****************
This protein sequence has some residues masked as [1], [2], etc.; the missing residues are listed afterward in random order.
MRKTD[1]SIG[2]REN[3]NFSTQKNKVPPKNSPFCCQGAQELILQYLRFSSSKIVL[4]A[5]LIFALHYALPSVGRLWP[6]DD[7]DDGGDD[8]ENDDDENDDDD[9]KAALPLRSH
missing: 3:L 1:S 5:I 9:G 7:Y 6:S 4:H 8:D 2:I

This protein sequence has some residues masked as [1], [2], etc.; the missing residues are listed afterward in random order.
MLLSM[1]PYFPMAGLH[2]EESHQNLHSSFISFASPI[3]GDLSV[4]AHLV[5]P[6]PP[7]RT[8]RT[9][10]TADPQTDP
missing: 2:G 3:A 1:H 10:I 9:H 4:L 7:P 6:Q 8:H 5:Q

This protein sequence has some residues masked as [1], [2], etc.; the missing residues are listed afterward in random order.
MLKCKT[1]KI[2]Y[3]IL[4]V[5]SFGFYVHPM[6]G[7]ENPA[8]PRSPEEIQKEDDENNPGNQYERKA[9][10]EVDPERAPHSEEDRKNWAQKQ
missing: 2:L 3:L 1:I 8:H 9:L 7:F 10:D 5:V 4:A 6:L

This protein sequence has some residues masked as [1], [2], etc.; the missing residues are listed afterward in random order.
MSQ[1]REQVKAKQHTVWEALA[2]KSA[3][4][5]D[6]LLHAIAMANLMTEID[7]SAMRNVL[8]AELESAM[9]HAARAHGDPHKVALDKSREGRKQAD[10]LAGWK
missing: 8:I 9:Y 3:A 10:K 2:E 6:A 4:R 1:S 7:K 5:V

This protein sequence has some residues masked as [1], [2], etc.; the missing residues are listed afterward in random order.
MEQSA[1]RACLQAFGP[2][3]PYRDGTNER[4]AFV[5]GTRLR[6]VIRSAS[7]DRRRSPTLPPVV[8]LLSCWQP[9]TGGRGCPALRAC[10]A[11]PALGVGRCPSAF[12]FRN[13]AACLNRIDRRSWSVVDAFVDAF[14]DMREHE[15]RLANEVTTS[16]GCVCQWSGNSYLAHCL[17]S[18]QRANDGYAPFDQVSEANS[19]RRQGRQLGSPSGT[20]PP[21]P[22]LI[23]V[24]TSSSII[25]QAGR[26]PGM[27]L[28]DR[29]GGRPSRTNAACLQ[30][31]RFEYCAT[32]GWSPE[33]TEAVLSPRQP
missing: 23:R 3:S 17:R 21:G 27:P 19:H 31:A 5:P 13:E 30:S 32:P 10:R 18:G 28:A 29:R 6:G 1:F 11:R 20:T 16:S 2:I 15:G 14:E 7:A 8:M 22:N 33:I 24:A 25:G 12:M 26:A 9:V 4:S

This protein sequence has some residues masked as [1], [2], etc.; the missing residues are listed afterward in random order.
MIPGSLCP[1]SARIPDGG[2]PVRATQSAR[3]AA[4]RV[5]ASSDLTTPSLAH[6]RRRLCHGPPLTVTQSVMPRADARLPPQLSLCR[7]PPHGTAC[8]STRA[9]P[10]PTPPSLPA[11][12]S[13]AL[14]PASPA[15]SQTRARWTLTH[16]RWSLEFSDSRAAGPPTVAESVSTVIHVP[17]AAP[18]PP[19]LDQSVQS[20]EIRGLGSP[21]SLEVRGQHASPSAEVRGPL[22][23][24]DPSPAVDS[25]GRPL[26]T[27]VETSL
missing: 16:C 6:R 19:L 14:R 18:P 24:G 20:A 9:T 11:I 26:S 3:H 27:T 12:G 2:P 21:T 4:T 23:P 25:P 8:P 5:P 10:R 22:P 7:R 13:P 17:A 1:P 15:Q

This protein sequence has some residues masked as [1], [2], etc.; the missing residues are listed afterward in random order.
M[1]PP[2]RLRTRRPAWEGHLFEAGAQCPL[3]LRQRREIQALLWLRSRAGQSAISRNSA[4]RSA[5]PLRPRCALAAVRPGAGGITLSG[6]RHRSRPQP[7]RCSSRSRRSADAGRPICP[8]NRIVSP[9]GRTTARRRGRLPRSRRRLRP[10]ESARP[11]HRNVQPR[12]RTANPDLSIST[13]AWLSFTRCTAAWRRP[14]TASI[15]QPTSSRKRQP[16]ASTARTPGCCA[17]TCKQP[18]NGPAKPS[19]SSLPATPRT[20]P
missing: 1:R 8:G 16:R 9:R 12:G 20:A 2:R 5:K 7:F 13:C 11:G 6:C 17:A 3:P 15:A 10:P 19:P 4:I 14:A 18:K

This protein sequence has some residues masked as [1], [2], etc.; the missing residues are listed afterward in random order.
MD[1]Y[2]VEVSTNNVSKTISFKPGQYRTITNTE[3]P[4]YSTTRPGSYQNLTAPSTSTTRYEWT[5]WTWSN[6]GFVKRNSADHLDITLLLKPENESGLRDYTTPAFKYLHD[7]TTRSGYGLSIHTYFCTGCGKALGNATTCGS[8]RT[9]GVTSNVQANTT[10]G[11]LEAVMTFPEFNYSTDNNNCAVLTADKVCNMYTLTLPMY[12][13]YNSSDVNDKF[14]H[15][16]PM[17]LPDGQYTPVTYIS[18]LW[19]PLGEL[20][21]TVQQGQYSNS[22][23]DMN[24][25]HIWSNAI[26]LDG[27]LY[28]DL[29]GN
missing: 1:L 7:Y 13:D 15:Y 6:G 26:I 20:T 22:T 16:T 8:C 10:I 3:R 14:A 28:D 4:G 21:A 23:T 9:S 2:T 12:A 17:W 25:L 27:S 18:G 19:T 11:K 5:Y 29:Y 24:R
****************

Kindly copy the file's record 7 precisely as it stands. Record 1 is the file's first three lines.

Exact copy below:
This protein sequence has some residues masked as [1], [2], etc.; the missing residues are listed afterward in random order.
M[1]PP[2]RLRTRRPAWEGHLFEAGAQCPL[3]LRQRREIQALLWLRSRAGQSAISRNSA[4]RSA[5]PLRPRCALAAVRPGAGGITLSG[6]RHRSRPQP[7]RCSSRSRRSADAGRPICP[8]NRIVSP[9]GRTTARRRGRLPRSRRRLRP[10]ESARP[11]HRNVQPR[12]RTANPDLSIST[13]AWLSFTRCTAAWRRP[14]TASI[15]QPTSSRKRQP[16]ASTARTPGCCA[17]TCKQP[18]NGPAKPS[19]SSLPATPRT[20]P
missing: 1:R 8:G 16:R 9:R 12:G 20:A 2:R 5:K 7:F 13:C 11:G 6:C 17:A 3:P 15:A 10:P 19:P 4:I 14:A 18:K